In my effort to add some more vegetables to my diet, I’ve been going through my numerous cookbooks on the cuisines of the Mediterranean region and I’ve come across many wonderful recipes for vegetable “stews.” While many of these countries have numerous vegetarian dishes and stews I am most intrigued by the vegetable tagines of North Africa. I think it is because of the heavy use of spices in these dishes that I am so attracted to them. I have found that I, personally, am less apt to miss a meat component in a dish if it is heavily spiced.
To truly be called a tagine, the stew should be cooked in a dish of the same name, a large, shallow earthenware dish topped with a very distinct, conical lid. The food is placed in the bottom bowl and allowed to simmer slowly until all the ingredients are tender and flavorful. Well, I don’t have a tagine to make my tagine in, but other than that this dish stays pretty true to the flavors and ingredients of North Africa. Placed on a bed of couscous, this meal easily satisfies even a diehard meat eater like me.
1 cup garbanzo beans, dried (chickpeas)
1 bay leaf
1 clove garlic, minced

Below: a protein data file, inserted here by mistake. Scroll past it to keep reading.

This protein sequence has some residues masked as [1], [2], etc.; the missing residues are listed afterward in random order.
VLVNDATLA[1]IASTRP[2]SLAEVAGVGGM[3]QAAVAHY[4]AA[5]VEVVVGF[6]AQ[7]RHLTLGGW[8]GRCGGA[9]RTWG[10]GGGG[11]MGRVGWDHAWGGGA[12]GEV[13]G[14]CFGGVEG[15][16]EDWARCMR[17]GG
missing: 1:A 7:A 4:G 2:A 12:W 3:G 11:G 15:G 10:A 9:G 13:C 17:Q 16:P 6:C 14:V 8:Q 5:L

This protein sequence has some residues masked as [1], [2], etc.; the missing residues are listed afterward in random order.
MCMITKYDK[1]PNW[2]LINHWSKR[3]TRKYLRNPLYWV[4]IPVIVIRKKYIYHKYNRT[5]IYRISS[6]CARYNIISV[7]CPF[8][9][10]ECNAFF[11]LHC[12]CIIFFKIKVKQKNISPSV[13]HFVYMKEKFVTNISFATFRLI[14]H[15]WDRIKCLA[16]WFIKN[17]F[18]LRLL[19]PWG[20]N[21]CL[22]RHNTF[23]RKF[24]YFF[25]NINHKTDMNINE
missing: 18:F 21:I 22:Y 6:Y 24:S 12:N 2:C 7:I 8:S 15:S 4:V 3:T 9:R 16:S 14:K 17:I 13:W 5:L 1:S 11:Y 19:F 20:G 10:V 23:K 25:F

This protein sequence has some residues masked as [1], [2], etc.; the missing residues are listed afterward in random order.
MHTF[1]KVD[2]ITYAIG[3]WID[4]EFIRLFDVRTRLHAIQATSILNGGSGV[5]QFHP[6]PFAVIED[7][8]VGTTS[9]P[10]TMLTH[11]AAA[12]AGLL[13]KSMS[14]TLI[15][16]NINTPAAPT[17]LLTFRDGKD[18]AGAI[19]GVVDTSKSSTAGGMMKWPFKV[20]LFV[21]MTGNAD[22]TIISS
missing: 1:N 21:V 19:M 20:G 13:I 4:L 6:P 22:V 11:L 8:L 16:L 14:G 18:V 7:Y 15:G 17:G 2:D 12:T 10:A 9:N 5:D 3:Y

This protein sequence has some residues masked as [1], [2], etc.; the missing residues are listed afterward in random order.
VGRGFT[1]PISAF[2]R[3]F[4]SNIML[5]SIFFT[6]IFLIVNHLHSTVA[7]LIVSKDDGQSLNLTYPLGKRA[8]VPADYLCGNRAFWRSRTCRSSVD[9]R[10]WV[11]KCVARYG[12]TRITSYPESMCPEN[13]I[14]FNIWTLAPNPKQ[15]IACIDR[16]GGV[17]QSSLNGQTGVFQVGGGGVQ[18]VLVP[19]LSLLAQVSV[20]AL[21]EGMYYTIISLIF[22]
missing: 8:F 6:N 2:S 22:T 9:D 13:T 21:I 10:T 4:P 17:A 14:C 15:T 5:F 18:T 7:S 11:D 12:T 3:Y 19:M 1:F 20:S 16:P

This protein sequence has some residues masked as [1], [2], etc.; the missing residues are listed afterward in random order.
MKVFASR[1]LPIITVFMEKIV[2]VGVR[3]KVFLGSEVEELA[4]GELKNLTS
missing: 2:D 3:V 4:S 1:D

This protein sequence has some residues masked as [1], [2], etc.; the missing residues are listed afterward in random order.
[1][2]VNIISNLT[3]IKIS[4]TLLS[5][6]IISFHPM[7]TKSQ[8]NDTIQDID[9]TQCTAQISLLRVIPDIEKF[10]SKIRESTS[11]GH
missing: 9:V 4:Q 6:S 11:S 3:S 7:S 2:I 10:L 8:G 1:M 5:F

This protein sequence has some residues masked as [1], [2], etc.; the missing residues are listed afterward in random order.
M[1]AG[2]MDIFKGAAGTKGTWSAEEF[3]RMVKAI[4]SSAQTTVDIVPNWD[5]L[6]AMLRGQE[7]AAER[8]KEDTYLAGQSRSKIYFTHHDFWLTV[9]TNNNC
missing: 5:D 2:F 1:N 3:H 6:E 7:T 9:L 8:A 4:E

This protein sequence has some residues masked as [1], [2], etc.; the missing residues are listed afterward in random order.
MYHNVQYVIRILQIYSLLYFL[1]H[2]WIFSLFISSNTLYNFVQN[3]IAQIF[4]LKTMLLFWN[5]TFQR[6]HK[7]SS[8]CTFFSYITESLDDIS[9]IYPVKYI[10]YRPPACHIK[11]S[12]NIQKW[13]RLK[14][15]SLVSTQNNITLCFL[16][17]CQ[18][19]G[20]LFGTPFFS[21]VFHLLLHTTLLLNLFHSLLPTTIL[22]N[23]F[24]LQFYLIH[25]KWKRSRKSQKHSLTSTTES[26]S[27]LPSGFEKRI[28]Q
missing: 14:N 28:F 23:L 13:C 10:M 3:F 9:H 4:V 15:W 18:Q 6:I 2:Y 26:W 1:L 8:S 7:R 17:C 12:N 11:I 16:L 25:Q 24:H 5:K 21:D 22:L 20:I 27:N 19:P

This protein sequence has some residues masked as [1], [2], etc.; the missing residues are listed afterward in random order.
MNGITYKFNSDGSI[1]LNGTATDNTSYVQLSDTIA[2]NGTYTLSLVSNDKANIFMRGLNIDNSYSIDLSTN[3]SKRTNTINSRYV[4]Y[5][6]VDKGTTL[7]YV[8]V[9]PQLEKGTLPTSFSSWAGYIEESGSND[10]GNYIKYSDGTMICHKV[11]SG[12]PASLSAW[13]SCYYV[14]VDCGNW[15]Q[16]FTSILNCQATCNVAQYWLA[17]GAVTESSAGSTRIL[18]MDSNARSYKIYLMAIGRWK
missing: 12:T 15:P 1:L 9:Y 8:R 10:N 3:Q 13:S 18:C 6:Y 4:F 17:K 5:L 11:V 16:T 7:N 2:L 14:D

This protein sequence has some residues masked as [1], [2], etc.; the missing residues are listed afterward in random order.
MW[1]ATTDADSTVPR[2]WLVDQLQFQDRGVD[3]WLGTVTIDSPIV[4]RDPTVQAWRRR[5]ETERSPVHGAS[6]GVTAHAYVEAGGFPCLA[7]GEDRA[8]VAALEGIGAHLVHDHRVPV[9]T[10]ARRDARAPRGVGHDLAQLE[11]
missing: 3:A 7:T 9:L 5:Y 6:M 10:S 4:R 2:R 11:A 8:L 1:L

1 medium onion, diced
1 medium butternut squash (or other winter squash) peeled and cut into 1″ chunks
2 carrots, peeled and sliced
1 can (14.5oz) stewed tomatoes
1/2 cup prunes, chopped
1/2 tsp. ground cinnamon
1/4 tsp. ground cumin
1/4 tsp. red pepper flakes (more if you like the heat)
1 1/2 cups water
1/4 cup cilantro, chopped
Soak the dried garbanzo beans in 3 cups of water for 8-10 hours. Drain, place in a pot with fresh water, to cover, and the bay leaf. Bring to a boil, reduce heat and simmer for 45-60 minutes, until tender but not mushy. Drain. In another pot, heat a couple tablespoons of olive oil over medium high heat. Add the onion and garlic and saute until onion turns translucent. Add carrots and squash. Cook for 5 minutes, stirring often, then add the cinnamon, cumin and red pepper flakes. Saute for 1 minute then add the tomatoes, prunes, water and garbanzo beans.
Season with salt and pepper, bring to a boil, reduce heat, cover and simmer for 30 minutes, or until all the vegetables are tender and the squash is just starting to fall apart. Adjust seasoning, stir in the cilantro and serve.